Chapter no 38

The Inheritance Games (The Inheritance Games, 1)

The solarium was an enormous room with a domed glass ceiling and glass walls. Jameson stood in the center, bathed in light and staring up at the dome overhead. Like the first time I’d met him, he was shirtless. Also like the first time I’d met him, he was drunk.

Grayson was nowhere to be seen.

“What’s the occasion?” I asked, nodding to a nearby bottle of bourbon. “Westbrook, Davenport, Winchester, Blackwood.” Jameson rattled the

names off, one by one. “Tell me, Heiress, what do you make of that?” “They’re all last names,” I said cautiously. I paused and then decided

why the hell not. “Your fathers’?”

“Skye doesn’t talk about our fathers,” Jameson replied, his voice a little hoarse. “As far as she’s concerned, it’s an Athena-Zeus type of situation. We’re hers and hers alone.”

I bit my lip. “She told me that she had four lovely conversations…” “With four lovely men,” Jameson finished. “But lovely enough for her to

ever see them again? To tell us the first thing about them?” His voice was harder now. “She’s never so much as answered a question about our damned middle names, and that”—he picked the bourbon up off the ground and took a swig—“is why I’m drinking.” He set the bottle back down, then closed his eyes, standing in the sun a moment longer, his arms spread wide. For the second time, I noticed the scar that ran the length of his torso.

Noticed each breath he took.

“Shall we go?” His eyes opened. His arms dropped.

“Go where?” I asked, so physically aware of his presence it almost hurt. “Come now, Heiress,” Jameson said, stepping toward me. “You’re better

than that.”

I swallowed and answered my own question. “We’re going to see your mother.”



He took me through the coat closet in the foyer. This time, I paid close attention to the sequence of panels on the wall that released the door. Following Jameson to the back of the closet, pushing past the coats that hung there, I willed my eyes to adjust to the dark so that I could see what he did next.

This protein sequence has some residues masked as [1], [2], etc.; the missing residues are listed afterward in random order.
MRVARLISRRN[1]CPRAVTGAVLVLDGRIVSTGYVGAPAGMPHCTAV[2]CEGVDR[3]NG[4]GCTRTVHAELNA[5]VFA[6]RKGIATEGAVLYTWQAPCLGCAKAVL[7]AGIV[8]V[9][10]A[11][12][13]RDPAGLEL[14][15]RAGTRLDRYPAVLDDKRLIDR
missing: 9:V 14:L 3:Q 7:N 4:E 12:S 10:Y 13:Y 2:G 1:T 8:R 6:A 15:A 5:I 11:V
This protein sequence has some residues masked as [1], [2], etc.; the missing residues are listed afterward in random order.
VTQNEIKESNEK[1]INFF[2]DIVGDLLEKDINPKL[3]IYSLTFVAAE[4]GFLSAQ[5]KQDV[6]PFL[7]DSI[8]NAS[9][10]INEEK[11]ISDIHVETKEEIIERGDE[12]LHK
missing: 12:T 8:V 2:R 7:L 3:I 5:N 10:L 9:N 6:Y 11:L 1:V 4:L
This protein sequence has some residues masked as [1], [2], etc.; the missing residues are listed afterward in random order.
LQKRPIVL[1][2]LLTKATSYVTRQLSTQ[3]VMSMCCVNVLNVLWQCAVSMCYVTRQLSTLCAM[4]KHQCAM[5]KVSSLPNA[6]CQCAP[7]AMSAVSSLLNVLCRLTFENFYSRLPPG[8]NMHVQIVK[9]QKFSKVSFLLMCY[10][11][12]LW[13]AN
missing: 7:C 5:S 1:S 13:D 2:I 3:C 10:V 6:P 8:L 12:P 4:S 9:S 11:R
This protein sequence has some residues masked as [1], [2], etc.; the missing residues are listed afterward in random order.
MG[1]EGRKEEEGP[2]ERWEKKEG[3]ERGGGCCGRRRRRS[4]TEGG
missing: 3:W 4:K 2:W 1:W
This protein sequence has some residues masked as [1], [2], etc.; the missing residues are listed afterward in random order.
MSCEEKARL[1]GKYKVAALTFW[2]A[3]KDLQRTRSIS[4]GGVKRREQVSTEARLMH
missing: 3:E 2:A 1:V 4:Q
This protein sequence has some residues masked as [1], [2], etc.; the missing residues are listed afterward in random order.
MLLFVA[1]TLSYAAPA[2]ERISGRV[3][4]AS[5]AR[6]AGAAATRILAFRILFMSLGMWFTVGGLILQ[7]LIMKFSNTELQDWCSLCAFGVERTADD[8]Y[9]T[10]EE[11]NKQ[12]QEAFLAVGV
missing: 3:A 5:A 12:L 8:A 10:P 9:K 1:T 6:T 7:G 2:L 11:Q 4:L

He touched something. Pulled it? I couldn’t make out what. The next thing I knew, I heard the sound of gears turning, and the back wall of the closet slid sideways. If the closet was dark, what lay beyond was even darker.

“Step where I step, Mystery Girl. And watch your head.”

Jameson used his cell phone to light the way. I got the distinct feeling that was for my benefit. He knew the twists and turns of these hidden hallways. We walked in silence for five minutes before he stopped and peeked through what I could only assume was a peephole.

“Coast is clear.” Jameson didn’t specify what it was clear of. “Do you trust me?”

I was standing in a phone-lit passageway, close enough to feel his body’s heat on mine. “Absolutely not.”

“Good.” He reached out, grabbed my hand, and pulled me close. “Hold on.”

My arms curved around him, and the ground beneath our feet began to move. The wall beside us was rotating, and we were rotating with it, my body pressed flat against his. Jameson Winchester Hawthorne’s. The motion stopped, and I stepped back.

We were here for a reason—and that reason had exactly nothing to do with the way my body fit against his.

They were a twisted, broken mess before you got here, and they’ll be a twisted, broken mess once you’re gone. The reminder echoed in my head as we stepped out into a long hallway with plush red carpet and gold moldings on the walls. Jameson strode toward a door at the end of the hall. He lifted his hand to knock.